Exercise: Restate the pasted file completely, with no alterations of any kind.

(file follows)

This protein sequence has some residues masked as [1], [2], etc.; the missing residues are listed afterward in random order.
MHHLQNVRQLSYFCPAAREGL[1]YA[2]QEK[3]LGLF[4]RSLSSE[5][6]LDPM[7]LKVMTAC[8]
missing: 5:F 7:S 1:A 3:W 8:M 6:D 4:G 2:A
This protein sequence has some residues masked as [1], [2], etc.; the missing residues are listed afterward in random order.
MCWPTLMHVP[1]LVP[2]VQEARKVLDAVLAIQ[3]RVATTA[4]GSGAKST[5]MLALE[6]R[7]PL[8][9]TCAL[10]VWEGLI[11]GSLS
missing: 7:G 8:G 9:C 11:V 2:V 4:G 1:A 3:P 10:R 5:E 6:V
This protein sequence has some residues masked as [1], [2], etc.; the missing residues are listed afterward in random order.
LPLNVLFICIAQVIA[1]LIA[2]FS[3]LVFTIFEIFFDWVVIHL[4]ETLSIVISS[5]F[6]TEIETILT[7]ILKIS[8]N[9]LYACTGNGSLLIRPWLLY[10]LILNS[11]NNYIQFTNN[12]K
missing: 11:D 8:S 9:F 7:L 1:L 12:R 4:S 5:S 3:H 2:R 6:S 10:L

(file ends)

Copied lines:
This protein sequence has some residues masked as [1], [2], etc.; the missing residues are listed afterward in random order.
MHHLQNVRQLSYFCPAAREGL[1]YA[2]QEK[3]LGLF[4]RSLSSE[5][6]LDPM[7]LKVMTAC[8]
missing: 5:F 7:S 1:A 3:W 8:M 6:D 4:G 2:A
This protein sequence has some residues masked as [1], [2], etc.; the missing residues are listed afterward in random order.
MCWPTLMHVP[1]LVP[2]VQEARKVLDAVLAIQ[3]RVATTA[4]GSGAKST[5]MLALE[6]R[7]PL[8][9]TCAL[10]VWEGLI[11]GSLS
missing: 7:G 8:G 9:C 11:V 2:V 4:G 1:A 3:P 10:R 5:E 6:V
This protein sequence has some residues masked as [1], [2], etc.; the missing residues are listed afterward in random order.
LPLNVLFICIAQVIA[1]LIA[2]FS[3]LVFTIFEIFFDWVVIHL[4]ETLSIVISS[5]F[6]TEIETILT[7]ILKIS[8]N[9]LYACTGNGSLLIRPWLLY[10]LILNS[11]NNYIQFTNN[12]K
missing: 11:D 8:S 9:F 7:L 1:L 12:R 4:S 5:S 3:H 2:R 6:S 10:L